A season-ending injury sustained by Reggie Bush on the sidelines at the Edward Jones Dome in St. Louis may have been noticed by West Virginia NFL fans. The San Francisco 49er was injured during a slip and fall on concrete just past the sideline, raising a mass of complex questions as to who is responsible for the injuries sustained and to what degree.
Tennis fans in West Virginia likely recall Eugenie Bouchard's performance at Wimbledon in 2014 when she reached the women's singles final. The 21-year-old Canadian was once ranked fifth in the world before a Sept. 4 accident at the U.S. Open. Bouchard slipped and fell in a physiotherapy room at the Billie Jean King National Tennis Center, and she filed a lawsuit against the United States Tennis Association in a federal court in New York on Oct. 14 seeking unspecified monetary damages.
West Virginia residents may have heard about a man who suffered a brain injury while at a San Francisco park run by the National Park Service. He has filed a lawsuit against the United States government, the National Park Service, the Department of the Interior and San Francisco Maritime National Historical Park.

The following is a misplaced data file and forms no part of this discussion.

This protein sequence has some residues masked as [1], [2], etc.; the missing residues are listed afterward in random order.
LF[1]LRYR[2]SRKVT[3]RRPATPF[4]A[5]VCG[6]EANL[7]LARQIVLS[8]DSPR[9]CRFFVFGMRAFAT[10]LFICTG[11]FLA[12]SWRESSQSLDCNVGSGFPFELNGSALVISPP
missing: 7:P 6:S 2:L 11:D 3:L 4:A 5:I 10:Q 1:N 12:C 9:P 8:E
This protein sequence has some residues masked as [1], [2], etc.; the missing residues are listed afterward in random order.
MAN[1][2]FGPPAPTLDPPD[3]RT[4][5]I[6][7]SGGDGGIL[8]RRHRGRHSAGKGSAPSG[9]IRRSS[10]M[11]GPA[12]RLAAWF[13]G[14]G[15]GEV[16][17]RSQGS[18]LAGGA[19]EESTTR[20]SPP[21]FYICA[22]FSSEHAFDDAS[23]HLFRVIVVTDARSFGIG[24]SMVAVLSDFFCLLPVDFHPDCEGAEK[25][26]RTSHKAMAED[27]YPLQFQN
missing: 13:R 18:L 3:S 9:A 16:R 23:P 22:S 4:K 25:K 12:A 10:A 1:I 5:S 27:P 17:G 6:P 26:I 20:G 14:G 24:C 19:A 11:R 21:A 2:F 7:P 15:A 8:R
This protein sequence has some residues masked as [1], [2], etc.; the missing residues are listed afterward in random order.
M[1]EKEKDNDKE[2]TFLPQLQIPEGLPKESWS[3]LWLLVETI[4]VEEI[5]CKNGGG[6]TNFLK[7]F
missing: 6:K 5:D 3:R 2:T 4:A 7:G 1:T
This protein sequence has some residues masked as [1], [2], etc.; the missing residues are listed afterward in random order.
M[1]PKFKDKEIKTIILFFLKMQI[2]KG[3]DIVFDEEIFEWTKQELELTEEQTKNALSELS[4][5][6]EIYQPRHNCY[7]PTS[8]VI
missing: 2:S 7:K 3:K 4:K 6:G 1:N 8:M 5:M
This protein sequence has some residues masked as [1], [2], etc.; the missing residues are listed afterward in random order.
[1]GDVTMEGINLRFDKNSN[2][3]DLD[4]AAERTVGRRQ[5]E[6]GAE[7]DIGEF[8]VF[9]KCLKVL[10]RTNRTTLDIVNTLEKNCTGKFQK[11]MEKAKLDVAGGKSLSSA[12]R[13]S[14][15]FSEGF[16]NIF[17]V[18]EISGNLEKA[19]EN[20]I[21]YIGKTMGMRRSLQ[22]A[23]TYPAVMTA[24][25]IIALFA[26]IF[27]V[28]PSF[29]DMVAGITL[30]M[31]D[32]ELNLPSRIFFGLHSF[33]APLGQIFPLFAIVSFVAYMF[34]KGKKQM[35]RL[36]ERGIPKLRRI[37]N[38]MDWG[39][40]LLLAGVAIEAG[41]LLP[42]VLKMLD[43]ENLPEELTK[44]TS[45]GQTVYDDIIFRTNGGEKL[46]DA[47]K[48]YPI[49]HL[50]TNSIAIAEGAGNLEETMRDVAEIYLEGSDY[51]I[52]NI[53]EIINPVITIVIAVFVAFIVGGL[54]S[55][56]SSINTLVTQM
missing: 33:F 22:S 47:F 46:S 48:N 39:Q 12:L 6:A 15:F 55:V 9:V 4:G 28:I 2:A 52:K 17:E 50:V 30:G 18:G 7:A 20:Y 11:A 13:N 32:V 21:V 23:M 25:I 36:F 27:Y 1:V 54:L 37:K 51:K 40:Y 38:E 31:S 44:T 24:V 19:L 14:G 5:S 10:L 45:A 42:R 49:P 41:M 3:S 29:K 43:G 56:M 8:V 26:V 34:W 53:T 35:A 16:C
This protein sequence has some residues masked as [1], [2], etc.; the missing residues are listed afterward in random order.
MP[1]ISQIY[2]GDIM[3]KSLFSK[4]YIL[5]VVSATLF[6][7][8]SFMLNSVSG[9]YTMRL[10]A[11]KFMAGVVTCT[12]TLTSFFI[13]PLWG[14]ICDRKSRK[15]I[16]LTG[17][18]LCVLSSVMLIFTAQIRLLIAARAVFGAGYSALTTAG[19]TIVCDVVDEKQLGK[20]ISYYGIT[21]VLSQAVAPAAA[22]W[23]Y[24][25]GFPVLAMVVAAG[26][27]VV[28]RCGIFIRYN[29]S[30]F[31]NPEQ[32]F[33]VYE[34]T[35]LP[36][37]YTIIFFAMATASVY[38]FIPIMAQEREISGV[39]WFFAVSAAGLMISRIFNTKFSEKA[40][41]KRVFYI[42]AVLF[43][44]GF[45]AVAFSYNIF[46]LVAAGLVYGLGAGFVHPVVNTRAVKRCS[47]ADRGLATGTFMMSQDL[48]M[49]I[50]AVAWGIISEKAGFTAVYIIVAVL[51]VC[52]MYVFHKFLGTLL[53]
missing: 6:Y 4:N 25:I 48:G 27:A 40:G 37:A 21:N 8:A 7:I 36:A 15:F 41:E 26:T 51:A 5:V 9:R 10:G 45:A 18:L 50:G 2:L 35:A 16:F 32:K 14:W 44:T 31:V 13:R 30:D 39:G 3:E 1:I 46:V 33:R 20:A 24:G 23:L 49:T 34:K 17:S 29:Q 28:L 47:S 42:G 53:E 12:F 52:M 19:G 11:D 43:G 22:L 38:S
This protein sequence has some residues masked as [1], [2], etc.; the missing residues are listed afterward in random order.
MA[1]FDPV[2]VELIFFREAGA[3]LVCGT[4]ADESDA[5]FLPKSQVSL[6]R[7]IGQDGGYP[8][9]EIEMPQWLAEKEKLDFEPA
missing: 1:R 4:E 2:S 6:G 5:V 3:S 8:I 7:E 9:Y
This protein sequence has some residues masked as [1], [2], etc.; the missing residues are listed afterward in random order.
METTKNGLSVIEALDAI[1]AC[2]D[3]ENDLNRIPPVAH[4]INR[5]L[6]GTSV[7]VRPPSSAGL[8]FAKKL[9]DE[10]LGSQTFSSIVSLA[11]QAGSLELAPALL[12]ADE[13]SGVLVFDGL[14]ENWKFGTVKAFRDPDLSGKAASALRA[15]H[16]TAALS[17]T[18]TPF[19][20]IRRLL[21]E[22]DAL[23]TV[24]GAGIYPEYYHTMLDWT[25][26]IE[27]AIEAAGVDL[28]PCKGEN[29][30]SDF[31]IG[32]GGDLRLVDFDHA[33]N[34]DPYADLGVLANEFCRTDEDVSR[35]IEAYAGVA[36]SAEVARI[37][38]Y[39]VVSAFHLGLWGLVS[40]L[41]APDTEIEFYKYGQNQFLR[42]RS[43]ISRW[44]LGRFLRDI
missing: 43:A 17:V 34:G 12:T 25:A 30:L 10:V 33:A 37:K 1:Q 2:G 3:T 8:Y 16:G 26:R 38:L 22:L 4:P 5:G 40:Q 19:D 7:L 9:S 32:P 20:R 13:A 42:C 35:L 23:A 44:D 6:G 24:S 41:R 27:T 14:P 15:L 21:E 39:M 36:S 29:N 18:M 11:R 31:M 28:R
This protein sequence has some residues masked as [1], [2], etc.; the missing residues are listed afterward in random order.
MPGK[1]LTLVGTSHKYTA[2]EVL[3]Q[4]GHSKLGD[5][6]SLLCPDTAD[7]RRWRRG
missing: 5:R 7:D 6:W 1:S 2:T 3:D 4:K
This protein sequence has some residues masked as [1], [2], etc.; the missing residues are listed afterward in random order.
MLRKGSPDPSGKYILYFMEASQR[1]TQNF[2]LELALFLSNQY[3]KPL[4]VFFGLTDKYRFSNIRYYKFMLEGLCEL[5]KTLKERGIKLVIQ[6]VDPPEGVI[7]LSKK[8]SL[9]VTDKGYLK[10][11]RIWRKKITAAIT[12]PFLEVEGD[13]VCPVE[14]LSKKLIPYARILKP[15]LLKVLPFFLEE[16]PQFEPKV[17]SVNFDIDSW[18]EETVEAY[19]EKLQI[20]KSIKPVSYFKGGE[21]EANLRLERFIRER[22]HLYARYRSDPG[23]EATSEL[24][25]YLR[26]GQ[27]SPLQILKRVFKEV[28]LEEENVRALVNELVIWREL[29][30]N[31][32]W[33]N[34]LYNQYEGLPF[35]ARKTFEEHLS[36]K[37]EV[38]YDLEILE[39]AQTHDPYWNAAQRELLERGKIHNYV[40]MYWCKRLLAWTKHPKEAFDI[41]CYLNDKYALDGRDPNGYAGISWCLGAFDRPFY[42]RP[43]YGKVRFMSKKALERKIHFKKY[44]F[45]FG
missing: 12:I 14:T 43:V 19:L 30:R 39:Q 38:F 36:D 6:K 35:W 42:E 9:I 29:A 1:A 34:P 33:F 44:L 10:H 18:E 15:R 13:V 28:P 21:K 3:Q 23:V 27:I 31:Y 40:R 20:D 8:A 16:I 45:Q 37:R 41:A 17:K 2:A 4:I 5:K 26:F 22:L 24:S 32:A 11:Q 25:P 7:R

When someone is injured on another person's or company's property, the victim will likely consider legal action in the form of a premises liability lawsuit. These are complex claims, even though to the injured party the incident may seem straightforward. But there are many things to consider about these lawsuits.
Here in West Virginia, 2015 has appaerntly been a productive year so far in terms of tort reform. One of the important changes lawmakers made was to restore the “open and obvious” doctrine, a previously abolished rule of premises liability law which held that a property owner may not be sued by if someone on their property is injured by an obvious hazard.